Meet Julian Grzechowiak, a highly aspiring and cheerful 29-year-old barista from a lovely countryside place near Zielona Góra in Poland. Julian is currently serving delightful specialty coffee in Kafo Kawiarnia, Gliwice which is considered one of the best cafés in town.
Julian’s journey in hospitality has an additional factor since he is a transgender barista and the society in Poland still has a complicated attitude towards acceptance and tolerance. Fortunately Julian found a place where he can be himself surrounded by a team and boss who support him and give him opportunities to grow. Thanks to that Julian can focus on growing his barista skills and compelling guests with specialty coffee.
Julek is currently fundraising for a gender-affirming mastectomy. It is not only an aesthetic operation, but also the one thing that would make him confident, happier and more comfortable in his own body to be more like himself. You can support the campaign here: International 4fund and Polish zrzutka.
Julian, what is your first memory of coffee?
When I was eighteen years old I made coffee at home. My dad said that it was only for adults (even though I was an adult in my mind at that time).
What inspired you to pursue a career in the coffee industry, and how did you get started? What did you do before coffee?
I was a little bit lost in my life, searching for something more meaningful to do rather than just serve and take payments from people. I wanted to do something that would make people happy in a place where my smile would mean something.
Before coffee, I was working at a gas station and it was just not for me. People came by but I couldn’t make friends with most of them, they didn’t even recognize me on the street. So it was kind of depressing. When I started working at the café, a new world opened to me and I think it made me more open to the world.
Tell us a bit about the place you work at. What is your role there?
I’m working as a barista at Kafo in Gliwice with people I adore. They helped me to learn how to make good coffee, how big is the impact of water on your brew, and how to work with people. These almost two years showed me so much and I’m still surprised I wasn’t aware of some stuff beforehand. Not to work just as a barista but just as a compassionate human being. And I’m still learning!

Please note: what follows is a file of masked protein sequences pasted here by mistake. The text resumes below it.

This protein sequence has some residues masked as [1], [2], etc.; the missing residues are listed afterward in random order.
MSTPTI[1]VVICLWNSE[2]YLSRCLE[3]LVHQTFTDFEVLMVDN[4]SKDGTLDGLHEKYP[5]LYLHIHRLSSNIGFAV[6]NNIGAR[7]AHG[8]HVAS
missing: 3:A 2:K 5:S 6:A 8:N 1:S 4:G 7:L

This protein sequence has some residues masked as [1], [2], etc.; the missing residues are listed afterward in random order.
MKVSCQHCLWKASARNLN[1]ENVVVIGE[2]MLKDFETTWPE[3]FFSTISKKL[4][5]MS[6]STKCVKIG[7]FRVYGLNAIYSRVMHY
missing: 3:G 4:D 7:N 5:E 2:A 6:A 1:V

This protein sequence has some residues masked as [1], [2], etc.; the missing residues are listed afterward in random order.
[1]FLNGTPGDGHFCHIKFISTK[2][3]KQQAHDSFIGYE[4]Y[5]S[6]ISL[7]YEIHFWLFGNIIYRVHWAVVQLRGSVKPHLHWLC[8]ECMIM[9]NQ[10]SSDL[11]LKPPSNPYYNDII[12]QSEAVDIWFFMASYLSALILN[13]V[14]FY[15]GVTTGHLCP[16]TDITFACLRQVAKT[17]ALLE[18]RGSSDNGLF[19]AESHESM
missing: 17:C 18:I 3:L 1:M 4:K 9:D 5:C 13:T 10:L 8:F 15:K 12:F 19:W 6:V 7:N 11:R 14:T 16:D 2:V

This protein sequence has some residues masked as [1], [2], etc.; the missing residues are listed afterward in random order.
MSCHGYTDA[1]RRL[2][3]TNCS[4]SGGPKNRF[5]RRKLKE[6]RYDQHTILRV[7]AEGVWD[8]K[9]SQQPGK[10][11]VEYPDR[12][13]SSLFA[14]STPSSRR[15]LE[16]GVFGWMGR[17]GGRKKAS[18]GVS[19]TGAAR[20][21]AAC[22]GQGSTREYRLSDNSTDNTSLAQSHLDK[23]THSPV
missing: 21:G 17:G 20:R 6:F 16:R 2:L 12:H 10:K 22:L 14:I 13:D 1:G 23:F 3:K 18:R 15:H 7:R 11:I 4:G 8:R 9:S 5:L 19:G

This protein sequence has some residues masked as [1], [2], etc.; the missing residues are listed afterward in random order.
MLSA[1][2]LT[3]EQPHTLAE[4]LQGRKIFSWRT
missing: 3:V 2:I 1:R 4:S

As a transgender person, it’s my first workplace where I can be myself openly and no one questions that. But it was a long way to get where I am now.
Transitioning can be a complex and deeply personal process. How did you navigate the challenges and find support along the way, both personally and professionally?
So first of all, when I tried to make my way through after working at the gas station, I tried to openly tell my future employers that I am transgender. It was a hard step but I wanted to be honest. When I met Paweł (the owner of Kafo), he didn’t question anything, just called me with “Hey Julek! When can we schedule a meeting?” it sounded so easy but for me, it was an eye-opening experience.
I think that people I’m surrounded by at the moment know that they can ask about anything related to me being transgender I’m always here to calm their worries or uncertainties. I do like to think I’m making a difference by showing them that there isn’t just one type of people around us.
Professionally, I think at the beginning I was so focused on people calling me by right pronouns that I wasn’t paying attention to anything else. Now I like to think that it doesn’t matter. What matters the most is if they like the coffee that I’m making and if I’m giving them the right tips about making coffee at home. It’s always good to be called by the right pronouns but if I see someone just once, I don’t want to waste our time explaining why I’m “he” not “she”.
Being a barista involves a lot of customer interaction. How did your coworkers and customers react when they learned about your transition, and how did you handle their responses?
Mostly everyone makes sure that I’m comfortable if they make a mistake. When I was hired, I told my boss about myself and how I wanted to be addressed. Sometimes people ask questions and if it’s okay with me, I’m answering. I even met several parents who have transgender kids.
What advice would you offer to individuals who are considering or in the midst of their own gender identity journey?
Do what’s best for you. Don’t hide. If someone won’t like you when you’re not hiding, they’re just not worthy of your time.
How has your transition impacted your sense of belonging and the relationships you’ve built in the café and beyond?
I discovered I’m an extroverted person. I like talking with people, I like sharing knowledge not just about coffee. I’m still learning how to set boundaries and I’m just happy to learn about people and interactions. I didn’t experience that in my other jobs.
Gender diversity and inclusion are important topics in today’s society. In your experience, what steps can coffee businesses and organizations take to create more inclusive workplaces for individuals of all gender identities?
I think “coffee people” are generally open-minded. Just hire more people like me, treat them well and you’ll see a rainbow in your coffee.
I think it could be awesome to organise some meetings at cafés with people from different places. Just imagine people sharing their mindsets over some speciality coffee. Sometimes I do that on my shifts, I think all baristas have the power to encourage people to share their thoughts.
Finally, what are your hopes for the future, both personally and in terms of society when it comes to gender identity and acceptance?
I just hope for all people to be patient, thoughtful and calm. I think that’s all we need to understand each other.